CPM S90v *Surface Ground Bar Stock HRA .156" Thickness - See Length Note
- Great steelCPM s90v is the best blade steel I have found and I'm a master tool and die maker. It's a little pricey you can make a good knife out of less expensive steel and the average user wouldn't know the difference. Having said that for toughness and edge retention 440C A2 or D2 fall way short. It is so abrasion resistant that it's almost impossible to sharpen with a stone you will need diamond or a belt sander to get an edge. Very hard to work after heat treating but machines easily in it's annealed state. I will use nothing but s90v for every blade I make from now on because I only make knives for family and friends and they deserve the best.
We buy this in 36" lengths and sell it in 12", 24" and 36"lengths.
If you buy 1ea, you will get a stick 12" long by the width and thickness shown.
If you buy 2, you will get a bar that is 24" in legnth.
If you buy 3, you will get a bar that is 36" in legnth.
**If you buy 2 or 3 and want 12" length pieces, please specify in the comments section that you would like them cut into 12" pieces.
**Advertised price is for 1qty 12" piece
Tough steel (about the same as D2) that is stainless.
Note: CPM bar stock normally comes with a very hard black exterior from the foundry. This bar stock has been surface ground to specified thickness plus .010". This means the black foundry scale has been ground off the steel leaving a raw steel finish. It is not precision ground but the thickness is going to be fairly close to the specified thickness.
CRUCIBLE CPM S90V®
(CPM 420V®) Issue #1
CPM S90V is a unique tool steel made by the Crucible Particle Metallurgy process. It is a martensitic stainless steel with a high volume of vanadium carbides for exceptionally
good wear resistance. S90V offers substantial improvements in wear resistance over 440C and D2, and other high chromium tool steels, with corrosion resistance equal to or better than 440C. Its high vanadium content favors the formation of hard vanadium carbides instead of chromium carbides for wear resistance, leaving sufficient chromium in the matrix to provide good corrosion resistance.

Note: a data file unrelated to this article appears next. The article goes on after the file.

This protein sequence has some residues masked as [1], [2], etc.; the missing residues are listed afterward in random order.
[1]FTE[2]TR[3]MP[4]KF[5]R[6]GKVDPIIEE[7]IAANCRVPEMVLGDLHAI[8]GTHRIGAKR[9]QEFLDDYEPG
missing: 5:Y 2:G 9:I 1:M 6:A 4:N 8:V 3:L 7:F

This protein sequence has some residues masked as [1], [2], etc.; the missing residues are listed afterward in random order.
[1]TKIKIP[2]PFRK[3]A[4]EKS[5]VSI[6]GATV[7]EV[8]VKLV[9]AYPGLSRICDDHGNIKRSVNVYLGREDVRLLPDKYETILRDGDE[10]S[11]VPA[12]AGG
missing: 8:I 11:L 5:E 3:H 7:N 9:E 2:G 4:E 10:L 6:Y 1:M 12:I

The wear and corrosion resistance of S90V make it an excellent candidate to replace 440C, where increased wear is a primary concern. It can replace D2 or other tool steels in applications where improved corrosion resistance is also of benefit.
Heat to 1650° F (900°C), hold 2 hours, slow cool at a maximum rate of 25° F (15°C) per hour to 1100° F (595C°), then furnace cool or cool in still air to room temperature
Annealed Hardness: Approx. BHN 277
Annealed Parts: Heat to 1100-1300°F (595-705°C), hold 2 hours, then furnace cool or cool in still air.
Hardened Parts: Heat to 25-50° F (15-30°C) below original
tempering temperature, hold 2 hours, then furnace cool or cool
in still air.
Austenitize: 2100-2150°F (1150-1175°C)
Hold time at temperature: 20 minutes
Quench: Salt quench, interrupted oil quench, positive pressure gas quench or air cool at a minimum cooling rate of 150°F/min (80°C/min) to below 1000°F (540°C). Cool to below 125°F (50° C) before tempering. For optimum vacuum heat treatment response, a minimum 4 bar gas quench is recommended.
Temper: Double temper at 400-750° F (200-400°C). Hold for a miniumum of 2 hrs. each temper. For optimum stress relieving and dimensional stability, S90V may be double tempered at 1000-1025° F (540-550°C), but tempering above 800°F (425°C)
may result in some loss of corrosion resistance.
A freezing treatment may be employed between the first and second tempers,
if desired. Freezing treatments should always be followed by at least one temper.
PLEASE NOTE: Tempering between about 800 and 1000°F (425 and 540°C) is not recommended. All martensitic stainless steels suffer from embrittlement when tempered in this range.
CRA means cold rolled annealed and is important to be in the description. It means the steel was pressure rolled while cold but was annealed again to relief the stress and take it to the softest state from rolling under tremendous pressure.
HR means hot rolled and this steel was rolled to thickness usually during the smelting process but maybe later. The steel generally will be half or nearly fully hard depending on the type. It may often have mill scale residue. This steel can be easily forged. It can also be ground via stock removal. Drilling a hole in the tang maybe hard to do with out a carbide bit.
HRA is the same but the steel was later annealed to relieve stress and make it as soft as possible for easier machining.
Several companies produce "powder" smelted steels. This is a premium smelting process that improves the mixing of alloy content and generally produces a finer grain structure as a result. The powder steels are nearly always annealed and can be assumed to annealed unless noted otherwise.
Note: CPM S90V is registered trademark of Crucible Industries LLC.